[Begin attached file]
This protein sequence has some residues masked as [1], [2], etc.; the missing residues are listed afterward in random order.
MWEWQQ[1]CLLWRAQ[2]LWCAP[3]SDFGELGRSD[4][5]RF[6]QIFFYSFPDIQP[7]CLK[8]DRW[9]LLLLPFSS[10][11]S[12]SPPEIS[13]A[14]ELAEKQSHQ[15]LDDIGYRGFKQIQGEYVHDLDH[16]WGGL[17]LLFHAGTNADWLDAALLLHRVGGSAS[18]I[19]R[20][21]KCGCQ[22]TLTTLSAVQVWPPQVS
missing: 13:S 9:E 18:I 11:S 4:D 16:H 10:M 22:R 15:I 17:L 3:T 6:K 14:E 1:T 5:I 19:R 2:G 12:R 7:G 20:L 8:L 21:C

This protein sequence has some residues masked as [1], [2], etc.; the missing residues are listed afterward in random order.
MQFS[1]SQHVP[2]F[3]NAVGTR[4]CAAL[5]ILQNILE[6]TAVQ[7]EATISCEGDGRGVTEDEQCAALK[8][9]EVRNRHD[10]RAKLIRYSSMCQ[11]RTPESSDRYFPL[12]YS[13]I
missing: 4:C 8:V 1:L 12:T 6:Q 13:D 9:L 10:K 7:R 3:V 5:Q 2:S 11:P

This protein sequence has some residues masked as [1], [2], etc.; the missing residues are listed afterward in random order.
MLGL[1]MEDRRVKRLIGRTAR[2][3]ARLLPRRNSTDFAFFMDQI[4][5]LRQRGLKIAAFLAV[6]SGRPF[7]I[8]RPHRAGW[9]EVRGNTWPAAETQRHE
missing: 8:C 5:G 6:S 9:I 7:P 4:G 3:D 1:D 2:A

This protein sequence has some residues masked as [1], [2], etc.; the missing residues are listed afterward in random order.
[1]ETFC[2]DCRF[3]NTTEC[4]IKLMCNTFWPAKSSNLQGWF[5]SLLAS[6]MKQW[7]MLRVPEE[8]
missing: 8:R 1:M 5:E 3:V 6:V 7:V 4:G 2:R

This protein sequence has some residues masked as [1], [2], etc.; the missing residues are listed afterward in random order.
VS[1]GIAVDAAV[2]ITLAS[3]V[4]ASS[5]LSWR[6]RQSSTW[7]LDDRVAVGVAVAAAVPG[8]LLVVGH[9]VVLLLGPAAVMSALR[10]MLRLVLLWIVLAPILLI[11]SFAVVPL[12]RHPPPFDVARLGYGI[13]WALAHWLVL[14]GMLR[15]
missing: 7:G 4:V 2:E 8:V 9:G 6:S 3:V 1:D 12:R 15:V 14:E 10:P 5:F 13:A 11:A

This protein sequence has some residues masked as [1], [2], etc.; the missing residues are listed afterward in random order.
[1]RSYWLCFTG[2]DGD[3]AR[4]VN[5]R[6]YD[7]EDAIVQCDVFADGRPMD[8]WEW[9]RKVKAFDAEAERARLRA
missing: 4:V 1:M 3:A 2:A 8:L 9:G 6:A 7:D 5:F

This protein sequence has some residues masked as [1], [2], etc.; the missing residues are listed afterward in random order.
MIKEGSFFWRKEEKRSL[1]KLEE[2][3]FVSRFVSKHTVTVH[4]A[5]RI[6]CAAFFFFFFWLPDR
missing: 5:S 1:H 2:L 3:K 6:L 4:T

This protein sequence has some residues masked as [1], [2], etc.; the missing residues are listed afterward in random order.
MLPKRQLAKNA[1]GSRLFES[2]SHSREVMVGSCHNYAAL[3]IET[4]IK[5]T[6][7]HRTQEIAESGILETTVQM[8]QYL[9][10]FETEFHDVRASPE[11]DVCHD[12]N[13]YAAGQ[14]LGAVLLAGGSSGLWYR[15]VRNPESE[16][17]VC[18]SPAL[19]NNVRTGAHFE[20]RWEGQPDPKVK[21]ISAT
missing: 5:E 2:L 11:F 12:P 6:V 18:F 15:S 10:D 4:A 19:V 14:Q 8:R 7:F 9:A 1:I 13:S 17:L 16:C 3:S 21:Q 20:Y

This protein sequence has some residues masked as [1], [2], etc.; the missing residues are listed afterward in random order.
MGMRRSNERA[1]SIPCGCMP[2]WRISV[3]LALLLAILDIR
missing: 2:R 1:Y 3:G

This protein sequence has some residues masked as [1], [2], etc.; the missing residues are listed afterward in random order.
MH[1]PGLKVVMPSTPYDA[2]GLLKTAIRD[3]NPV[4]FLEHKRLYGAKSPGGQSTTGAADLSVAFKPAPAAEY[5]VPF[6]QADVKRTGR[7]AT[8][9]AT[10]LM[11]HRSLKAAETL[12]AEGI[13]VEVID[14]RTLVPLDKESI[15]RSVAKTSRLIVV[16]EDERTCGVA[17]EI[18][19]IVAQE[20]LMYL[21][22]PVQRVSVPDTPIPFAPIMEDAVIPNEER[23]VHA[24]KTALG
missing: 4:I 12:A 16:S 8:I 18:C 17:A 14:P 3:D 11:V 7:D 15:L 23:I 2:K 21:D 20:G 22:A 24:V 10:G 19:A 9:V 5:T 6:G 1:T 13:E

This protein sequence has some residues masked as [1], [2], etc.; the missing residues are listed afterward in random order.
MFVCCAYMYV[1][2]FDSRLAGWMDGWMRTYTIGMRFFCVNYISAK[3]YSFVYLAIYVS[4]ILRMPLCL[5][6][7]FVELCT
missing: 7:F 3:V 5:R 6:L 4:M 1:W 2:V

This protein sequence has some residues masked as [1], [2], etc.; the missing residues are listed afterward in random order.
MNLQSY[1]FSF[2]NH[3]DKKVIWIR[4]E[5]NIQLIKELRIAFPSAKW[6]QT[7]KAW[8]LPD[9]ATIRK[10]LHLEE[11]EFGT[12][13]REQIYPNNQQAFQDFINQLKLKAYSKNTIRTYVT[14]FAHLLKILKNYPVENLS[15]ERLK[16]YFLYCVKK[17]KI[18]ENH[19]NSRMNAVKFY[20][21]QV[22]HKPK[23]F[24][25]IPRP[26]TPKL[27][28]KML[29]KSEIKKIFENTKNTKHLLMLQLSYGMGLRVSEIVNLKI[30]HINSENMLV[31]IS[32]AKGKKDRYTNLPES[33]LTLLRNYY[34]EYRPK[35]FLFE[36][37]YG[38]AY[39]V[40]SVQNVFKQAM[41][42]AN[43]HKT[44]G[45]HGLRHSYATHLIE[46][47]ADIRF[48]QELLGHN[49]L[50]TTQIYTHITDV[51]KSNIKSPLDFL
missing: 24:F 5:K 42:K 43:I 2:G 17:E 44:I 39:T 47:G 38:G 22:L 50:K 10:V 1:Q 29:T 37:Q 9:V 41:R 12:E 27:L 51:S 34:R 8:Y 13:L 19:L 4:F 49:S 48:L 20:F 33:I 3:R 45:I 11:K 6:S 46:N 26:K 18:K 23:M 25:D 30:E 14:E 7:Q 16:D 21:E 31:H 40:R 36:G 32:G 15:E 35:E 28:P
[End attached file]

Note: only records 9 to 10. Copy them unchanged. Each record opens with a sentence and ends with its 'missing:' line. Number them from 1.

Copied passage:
This protein sequence has some residues masked as [1], [2], etc.; the missing residues are listed afterward in random order.
MGMRRSNERA[1]SIPCGCMP[2]WRISV[3]LALLLAILDIR
missing: 2:R 1:Y 3:G

This protein sequence has some residues masked as [1], [2], etc.; the missing residues are listed afterward in random order.
MH[1]PGLKVVMPSTPYDA[2]GLLKTAIRD[3]NPV[4]FLEHKRLYGAKSPGGQSTTGAADLSVAFKPAPAAEY[5]VPF[6]QADVKRTGR[7]AT[8][9]AT[10]LM[11]HRSLKAAETL[12]AEGI[13]VEVID[14]RTLVPLDKESI[15]RSVAKTSRLIVV[16]EDERTCGVA[17]EI[18][19]IVAQE[20]LMYL[21][22]PVQRVSVPDTPIPFAPIMEDAVIPNEER[23]VHA[24]KTALG
missing: 4:I 12:A 16:S 8:I 18:C 17:A 14:P 3:D 11:V 7:D 15:L 23:I 2:K 21:D 20:G 22:A 24:V 10:G 19:A 9:V 5:T 6:G 1:T 13:E